A quick disclaimer: BidmeadBites has not ceased to eat or exist, although I’m aware the increasing length of time in between each post gives that impression. I’ve clearly been far too busy eating and cooking to actually write about it, but I correct that here with a new post on a recent trip to Granada.
Home to the almighty Alhambra palace and Spain’s Moorish past, Granada is also at the very heart of the great Spanish tradition of tapas. Renowned for its plentiful portions which come complimentary with each drink, Granada outshines any other Spanish city in the tapas stakes.
Complimentary…what, like, don’t have to pay for it? That’s correct. As someone who loves to bag a bargain, finding good food on the cheap is a real hobby of mine. Do you know what’s better than cheap? Completely free food.
Los diamantes, founded in 1942, is a cornerstone in the tapas scene of Granada, with three branches in the city centre. As you wiggle your way through the crowds and wade through the used napkins strewn around the floor, you place your drinks order and wait. Fight the urge to look at the menu, and don’t you dare even think about ordering food. The whole fun here is seeing what food your drink will bring – a fresh plate of beautiful tomatoes, coated in olive oil and sprinkled with chunky salt maybe? Or some freshly cooked prawns, practically still swimming on your plate with head, tail and eyes intact?
Once you’ve had a couple of drinks and reveled in the sheer thrill of free, random but most importantly tasty plates, you are then welcome (and encouraged) to look at a menu. Doing so, the offal lover in me rejoiced. Morcilla (the very best kind of black pudding), mollejas (sweetbreads…just good old glands) and sesos (these, my friends, are brains) jumped out at me. Black sausage was just a bit boring, while brains were slightly too hannibal-esque. The sweetbreads suited me perfectly. Ordering an enormous plate that claimed to be half a portion, I dug into these rich, creamy and smoky grilled glands.
While I’m an outright offal lover, my pescatarian sister is (quite obviously) not. In order to balance of the vast quantity of animal glands on the table, we also ordered a plate of navajas – razor clams, soaked in a buttery garlic and parsley sauce. These were a happy memory of ours from family holidays to the Costa del Sol, and Granada’s version did not disappoint.
Another highly recommend tapas spot is La Taña. Owned by a sommelier, this small bar’s walls are adorned with hundreds of bottles of wine. We enjoyed a couple of glasses of red and sampled their homemade vermouth, which although sweeter than I’m used to, was just the thing to go with the little montaditos (slices of french bread with savory toppings) that came out with each drink.
I highly recommend La Taña for a taste of tapas culture and great wine – a lot of tapas is based on drinking cañas (small beers, a little less than a half pint), but for when you don’t fancy beer this wine bar makes a great alternative.
Beer, wine, vermouth…what about something distinctly summery, almost so sweet it verges into the realms of alchopops? Have a tinto de verano with your tapas! This fine concoction of red wine and lemonade is just the tipple to kick off a long night of food and drink. When you order your tinto, you’ll be asked “con blanca o de limón?”. Blanca is a natural, less sweet soda, while limón refers to something more like a lemon Fanta. Go for blanca and enjoy the smoothness of this chilled beverage without a sugar overload.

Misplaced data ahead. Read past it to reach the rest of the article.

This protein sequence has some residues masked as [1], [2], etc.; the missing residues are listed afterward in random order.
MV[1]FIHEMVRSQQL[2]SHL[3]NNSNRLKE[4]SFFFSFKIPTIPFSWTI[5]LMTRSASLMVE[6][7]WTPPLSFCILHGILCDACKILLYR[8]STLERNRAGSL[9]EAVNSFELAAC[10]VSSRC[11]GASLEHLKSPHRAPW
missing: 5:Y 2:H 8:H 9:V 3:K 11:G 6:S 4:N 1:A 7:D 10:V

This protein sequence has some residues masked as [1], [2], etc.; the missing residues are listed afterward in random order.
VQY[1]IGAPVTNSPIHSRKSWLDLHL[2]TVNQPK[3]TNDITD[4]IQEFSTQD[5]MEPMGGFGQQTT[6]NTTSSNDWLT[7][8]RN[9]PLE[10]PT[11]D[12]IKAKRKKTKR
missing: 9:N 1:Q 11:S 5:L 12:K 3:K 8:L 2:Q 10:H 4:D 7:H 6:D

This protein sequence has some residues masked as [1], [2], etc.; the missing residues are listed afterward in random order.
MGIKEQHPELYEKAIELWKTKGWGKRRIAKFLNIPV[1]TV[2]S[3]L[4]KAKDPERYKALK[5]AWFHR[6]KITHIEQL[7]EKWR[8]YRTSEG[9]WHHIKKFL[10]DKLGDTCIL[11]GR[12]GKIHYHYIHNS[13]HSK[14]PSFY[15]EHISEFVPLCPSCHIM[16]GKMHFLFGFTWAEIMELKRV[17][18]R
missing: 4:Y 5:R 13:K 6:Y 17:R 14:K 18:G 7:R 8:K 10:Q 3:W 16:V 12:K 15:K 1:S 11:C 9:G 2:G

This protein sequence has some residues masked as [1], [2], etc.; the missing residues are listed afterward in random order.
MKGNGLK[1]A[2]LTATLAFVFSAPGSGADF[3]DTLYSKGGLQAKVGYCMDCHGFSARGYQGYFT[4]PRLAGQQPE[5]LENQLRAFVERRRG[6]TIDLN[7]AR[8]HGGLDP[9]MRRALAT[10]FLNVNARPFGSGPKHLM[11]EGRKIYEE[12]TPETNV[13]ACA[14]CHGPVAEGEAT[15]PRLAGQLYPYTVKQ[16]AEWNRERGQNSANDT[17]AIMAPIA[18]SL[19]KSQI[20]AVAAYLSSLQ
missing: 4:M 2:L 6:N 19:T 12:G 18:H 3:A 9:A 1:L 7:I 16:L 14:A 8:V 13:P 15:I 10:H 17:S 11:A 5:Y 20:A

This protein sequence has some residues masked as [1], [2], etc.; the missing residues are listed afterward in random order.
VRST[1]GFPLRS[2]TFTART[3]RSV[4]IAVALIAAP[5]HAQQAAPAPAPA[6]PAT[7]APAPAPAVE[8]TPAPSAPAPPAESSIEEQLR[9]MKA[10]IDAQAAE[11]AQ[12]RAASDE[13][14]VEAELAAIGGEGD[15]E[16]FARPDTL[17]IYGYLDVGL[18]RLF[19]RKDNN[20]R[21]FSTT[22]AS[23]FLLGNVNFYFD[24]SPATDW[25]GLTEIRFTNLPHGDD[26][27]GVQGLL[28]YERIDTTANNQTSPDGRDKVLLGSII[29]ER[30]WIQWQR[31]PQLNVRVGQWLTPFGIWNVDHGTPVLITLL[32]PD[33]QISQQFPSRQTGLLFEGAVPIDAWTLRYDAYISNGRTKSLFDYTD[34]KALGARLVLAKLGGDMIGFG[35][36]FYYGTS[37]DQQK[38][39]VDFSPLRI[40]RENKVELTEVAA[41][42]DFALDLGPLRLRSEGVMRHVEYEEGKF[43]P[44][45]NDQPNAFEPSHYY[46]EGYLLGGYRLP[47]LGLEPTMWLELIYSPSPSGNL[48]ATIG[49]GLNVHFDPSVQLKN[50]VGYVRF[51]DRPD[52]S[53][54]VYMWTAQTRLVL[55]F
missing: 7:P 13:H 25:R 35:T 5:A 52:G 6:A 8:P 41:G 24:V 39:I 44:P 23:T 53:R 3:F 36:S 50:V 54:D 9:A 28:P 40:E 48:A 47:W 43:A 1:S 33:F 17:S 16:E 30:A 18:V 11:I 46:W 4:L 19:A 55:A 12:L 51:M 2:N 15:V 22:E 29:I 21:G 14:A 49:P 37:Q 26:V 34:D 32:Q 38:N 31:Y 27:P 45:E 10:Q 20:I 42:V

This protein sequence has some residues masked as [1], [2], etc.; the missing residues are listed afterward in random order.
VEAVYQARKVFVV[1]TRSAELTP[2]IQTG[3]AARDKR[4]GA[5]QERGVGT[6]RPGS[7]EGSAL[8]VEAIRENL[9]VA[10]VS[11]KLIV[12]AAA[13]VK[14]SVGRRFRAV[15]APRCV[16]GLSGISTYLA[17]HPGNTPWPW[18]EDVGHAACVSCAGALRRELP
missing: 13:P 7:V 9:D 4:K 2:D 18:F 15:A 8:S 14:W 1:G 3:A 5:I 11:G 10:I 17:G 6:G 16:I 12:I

We enjoyed many a tinto and a free tapas with it at Bar Casa Julio, another iconic city centre bar. Here the tapas were plentiful and filling, and my favorite was this plate of boquerones, little fried anchovy-like fish.
Ordering off the menu, we opted to try berenjena frita con miel de caña (deep-fried pieces of aubergine drizzled with thick and dark sugar cane molasses). An Andalusian specialty, the contrast of the full-bodied sweetest of the molasses against the savory fried aubergine is at first an unexpected combination of flavors, but by the second slice you’re hooked.
Despite the fact you could quite easily spend your entire time in Granada eating like King Felipe himself without placing any food orders whatsoever, it is worth veering away from the free tapas on occasion: such as when visiting Bodegas Castañeda.
Deciding what to order here was difficult, and not just because we’d become so quickly accustomed to free food rolling out after us; everything on this menu tempts. From mixed cold plates consisting of various montaditos, or hot fried fish platters, it all sounded wonderful.
After much deliberation, we went for a retro classic and Bidmead family favorite – ensalada rusa, which wins awards for the least salad like salad around: potatoes, eggs, and more mayo than you can shake a stick at. Along with this we went for the house special, a cold plate with an odd-sounding but great tasting mix of oranges, salted cod, olives, tomatoes and capers. Other than this there was some refreshing gazpacho and a tuna empanada (Spanish-style pasty). Together it was a perfect pre-Alhambra lunch, giving us all the fuerza we needed to conquer the castle.
Leaving Granada, my only real regret was not having visited sooner. To think I’ve lived 25 years and spent various holidays in Spain, without making it to this magical city, where food is not only delicious but completely free…oh what a fool! But now I share this knowledge with you all in the hope you don’t waste any more time going any where else. Granada, I’ll be seeing you very soon.